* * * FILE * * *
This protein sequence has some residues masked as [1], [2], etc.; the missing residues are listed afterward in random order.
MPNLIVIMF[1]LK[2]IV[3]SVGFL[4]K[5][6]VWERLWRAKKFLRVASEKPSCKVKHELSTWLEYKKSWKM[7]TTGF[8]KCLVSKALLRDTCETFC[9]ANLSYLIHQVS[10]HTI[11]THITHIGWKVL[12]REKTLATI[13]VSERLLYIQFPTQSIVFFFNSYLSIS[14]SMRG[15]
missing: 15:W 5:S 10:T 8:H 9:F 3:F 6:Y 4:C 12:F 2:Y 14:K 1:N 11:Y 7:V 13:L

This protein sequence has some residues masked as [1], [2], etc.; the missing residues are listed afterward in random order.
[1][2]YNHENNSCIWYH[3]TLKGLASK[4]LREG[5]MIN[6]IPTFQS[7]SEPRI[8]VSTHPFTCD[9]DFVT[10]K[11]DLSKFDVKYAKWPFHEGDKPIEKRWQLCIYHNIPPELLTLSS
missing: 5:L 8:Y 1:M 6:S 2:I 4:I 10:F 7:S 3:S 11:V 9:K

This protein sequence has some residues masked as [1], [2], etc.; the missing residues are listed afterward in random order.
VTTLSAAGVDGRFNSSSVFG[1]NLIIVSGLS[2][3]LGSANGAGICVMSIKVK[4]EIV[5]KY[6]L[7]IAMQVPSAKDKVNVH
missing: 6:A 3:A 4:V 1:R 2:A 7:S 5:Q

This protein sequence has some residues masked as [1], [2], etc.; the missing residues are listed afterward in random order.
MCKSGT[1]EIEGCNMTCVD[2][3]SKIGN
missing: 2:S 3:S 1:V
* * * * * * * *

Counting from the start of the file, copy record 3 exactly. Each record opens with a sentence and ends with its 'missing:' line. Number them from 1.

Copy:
This protein sequence has some residues masked as [1], [2], etc.; the missing residues are listed afterward in random order.
VTTLSAAGVDGRFNSSSVFG[1]NLIIVSGLS[2][3]LGSANGAGICVMSIKVK[4]EIV[5]KY[6]L[7]IAMQVPSAKDKVNVH
missing: 6:A 3:A 4:V 1:R 2:A 7:S 5:Q